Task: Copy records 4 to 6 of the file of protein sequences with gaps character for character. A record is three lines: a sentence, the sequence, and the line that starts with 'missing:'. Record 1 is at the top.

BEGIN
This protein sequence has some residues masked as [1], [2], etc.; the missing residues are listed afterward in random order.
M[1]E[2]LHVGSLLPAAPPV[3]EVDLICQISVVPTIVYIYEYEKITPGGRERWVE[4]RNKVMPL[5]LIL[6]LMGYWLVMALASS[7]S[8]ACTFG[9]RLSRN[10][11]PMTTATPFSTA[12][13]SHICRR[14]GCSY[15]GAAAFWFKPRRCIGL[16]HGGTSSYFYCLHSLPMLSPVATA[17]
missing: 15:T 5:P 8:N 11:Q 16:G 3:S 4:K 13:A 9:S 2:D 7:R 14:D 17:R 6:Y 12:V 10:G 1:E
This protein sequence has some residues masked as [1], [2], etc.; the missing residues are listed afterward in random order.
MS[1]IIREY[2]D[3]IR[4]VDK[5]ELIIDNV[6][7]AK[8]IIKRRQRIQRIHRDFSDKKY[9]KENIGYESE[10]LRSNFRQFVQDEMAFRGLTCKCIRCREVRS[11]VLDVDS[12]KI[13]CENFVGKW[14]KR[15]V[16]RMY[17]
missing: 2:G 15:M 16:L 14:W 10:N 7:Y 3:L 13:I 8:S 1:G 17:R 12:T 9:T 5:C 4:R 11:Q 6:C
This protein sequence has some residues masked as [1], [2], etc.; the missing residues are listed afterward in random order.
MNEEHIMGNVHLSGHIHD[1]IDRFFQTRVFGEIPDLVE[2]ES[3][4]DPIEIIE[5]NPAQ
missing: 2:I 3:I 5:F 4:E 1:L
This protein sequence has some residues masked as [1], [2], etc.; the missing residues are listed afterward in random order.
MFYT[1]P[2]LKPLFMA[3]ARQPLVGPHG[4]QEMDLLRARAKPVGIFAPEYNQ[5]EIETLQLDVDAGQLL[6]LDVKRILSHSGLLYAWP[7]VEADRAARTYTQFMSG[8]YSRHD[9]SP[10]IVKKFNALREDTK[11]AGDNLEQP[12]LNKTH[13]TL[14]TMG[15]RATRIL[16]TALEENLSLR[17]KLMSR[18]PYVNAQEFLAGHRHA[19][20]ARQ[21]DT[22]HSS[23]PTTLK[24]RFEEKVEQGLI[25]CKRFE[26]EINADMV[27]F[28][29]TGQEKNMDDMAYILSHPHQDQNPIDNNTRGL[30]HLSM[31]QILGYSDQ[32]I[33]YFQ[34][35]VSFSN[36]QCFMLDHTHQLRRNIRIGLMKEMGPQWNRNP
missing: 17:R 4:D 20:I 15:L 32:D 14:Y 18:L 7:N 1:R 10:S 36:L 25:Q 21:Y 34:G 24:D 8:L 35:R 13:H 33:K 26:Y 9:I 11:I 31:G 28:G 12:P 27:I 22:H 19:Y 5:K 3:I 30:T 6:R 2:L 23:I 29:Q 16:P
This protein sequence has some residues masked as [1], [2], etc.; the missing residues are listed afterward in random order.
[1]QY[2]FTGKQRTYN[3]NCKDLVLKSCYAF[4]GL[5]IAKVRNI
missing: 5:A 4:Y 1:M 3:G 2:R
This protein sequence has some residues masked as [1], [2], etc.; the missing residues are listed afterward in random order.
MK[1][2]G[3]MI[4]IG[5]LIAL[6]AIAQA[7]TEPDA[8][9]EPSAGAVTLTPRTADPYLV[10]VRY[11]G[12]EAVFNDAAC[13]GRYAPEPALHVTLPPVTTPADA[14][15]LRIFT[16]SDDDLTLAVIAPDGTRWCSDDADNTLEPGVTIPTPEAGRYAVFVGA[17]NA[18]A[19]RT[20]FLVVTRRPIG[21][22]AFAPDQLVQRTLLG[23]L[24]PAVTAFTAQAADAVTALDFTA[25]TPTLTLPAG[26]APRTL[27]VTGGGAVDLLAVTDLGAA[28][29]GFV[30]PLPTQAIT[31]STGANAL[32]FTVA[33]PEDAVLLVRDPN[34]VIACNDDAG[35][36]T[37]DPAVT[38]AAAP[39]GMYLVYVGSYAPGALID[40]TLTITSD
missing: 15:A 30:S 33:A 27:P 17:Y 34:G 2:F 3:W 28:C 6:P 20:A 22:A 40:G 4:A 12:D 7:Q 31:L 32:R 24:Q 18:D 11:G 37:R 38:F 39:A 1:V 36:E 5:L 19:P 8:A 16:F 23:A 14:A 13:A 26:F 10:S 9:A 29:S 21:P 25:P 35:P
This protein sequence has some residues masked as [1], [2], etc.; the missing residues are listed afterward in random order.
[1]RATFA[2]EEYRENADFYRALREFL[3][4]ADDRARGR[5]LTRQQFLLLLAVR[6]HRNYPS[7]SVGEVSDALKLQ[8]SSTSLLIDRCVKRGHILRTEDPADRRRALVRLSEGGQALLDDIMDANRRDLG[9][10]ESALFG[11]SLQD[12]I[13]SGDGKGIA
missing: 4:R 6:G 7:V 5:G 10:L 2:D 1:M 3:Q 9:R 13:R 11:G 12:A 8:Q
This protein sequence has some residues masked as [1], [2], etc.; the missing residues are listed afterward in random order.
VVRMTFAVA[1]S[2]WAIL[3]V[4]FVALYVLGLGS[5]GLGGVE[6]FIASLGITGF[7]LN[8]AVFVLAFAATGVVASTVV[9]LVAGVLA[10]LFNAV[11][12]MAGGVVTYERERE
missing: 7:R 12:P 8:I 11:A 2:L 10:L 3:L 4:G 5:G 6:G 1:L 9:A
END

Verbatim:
This protein sequence has some residues masked as [1], [2], etc.; the missing residues are listed afterward in random order.
MFYT[1]P[2]LKPLFMA[3]ARQPLVGPHG[4]QEMDLLRARAKPVGIFAPEYNQ[5]EIETLQLDVDAGQLL[6]LDVKRILSHSGLLYAWP[7]VEADRAARTYTQFMSG[8]YSRHD[9]SP[10]IVKKFNALREDTK[11]AGDNLEQP[12]LNKTH[13]TL[14]TMG[15]RATRIL[16]TALEENLSLR[17]KLMSR[18]PYVNAQEFLAGHRHA[19][20]ARQ[21]DT[22]HSS[23]PTTLK[24]RFEEKVEQGLI[25]CKRFE[26]EINADMV[27]F[28][29]TGQEKNMDDMAYILSHPHQDQNPIDNNTRGL[30]HLSM[31]QILGYSDQ[32]I[33]YFQ[34][35]VSFSN[36]QCFMLDHTHQLRRNIRIGLMKEMGPQWNRNP
missing: 17:R 4:D 20:I 15:L 32:D 14:Y 18:L 7:N 1:R 10:S 36:L 25:Q 21:Y 34:G 24:D 8:L 35:R 13:H 33:K 26:Y 9:I 11:I 31:G 28:G 12:P 27:I 22:H 19:Y 5:K 3:I 30:T 6:R 2:L 23:I 29:Q 16:P
This protein sequence has some residues masked as [1], [2], etc.; the missing residues are listed afterward in random order.
[1]QY[2]FTGKQRTYN[3]NCKDLVLKSCYAF[4]GL[5]IAKVRNI
missing: 5:A 4:Y 1:M 3:G 2:R
This protein sequence has some residues masked as [1], [2], etc.; the missing residues are listed afterward in random order.
MK[1][2]G[3]MI[4]IG[5]LIAL[6]AIAQA[7]TEPDA[8][9]EPSAGAVTLTPRTADPYLV[10]VRY[11]G[12]EAVFNDAAC[13]GRYAPEPALHVTLPPVTTPADA[14][15]LRIFT[16]SDDDLTLAVIAPDGTRWCSDDADNTLEPGVTIPTPEAGRYAVFVGA[17]NA[18]A[19]RT[20]FLVVTRRPIG[21][22]AFAPDQLVQRTLLG[23]L[24]PAVTAFTAQAADAVTALDFTA[25]TPTLTLPAG[26]APRTL[27]VTGGGAVDLLAVTDLGAA[28][29]GFV[30]PLPTQAIT[31]STGANAL[32]FTVA[33]PEDAVLLVRDPN[34]VIACNDDAG[35][36]T[37]DPAVT[38]AAAP[39]GMYLVYVGSYAPGALID[40]TLTITSD
missing: 15:A 30:S 33:A 27:P 17:Y 34:G 2:F 3:W 28:C 6:P 20:A 22:A 40:G 4:A 12:D 7:Q 31:L 32:R 24:Q 18:D 11:G 37:R 38:F 39:A 1:V 36:E 5:L 19:P 8:A 16:F 23:A 14:A 13:A 26:F 10:S 9:A 29:S 21:P 25:P 35:P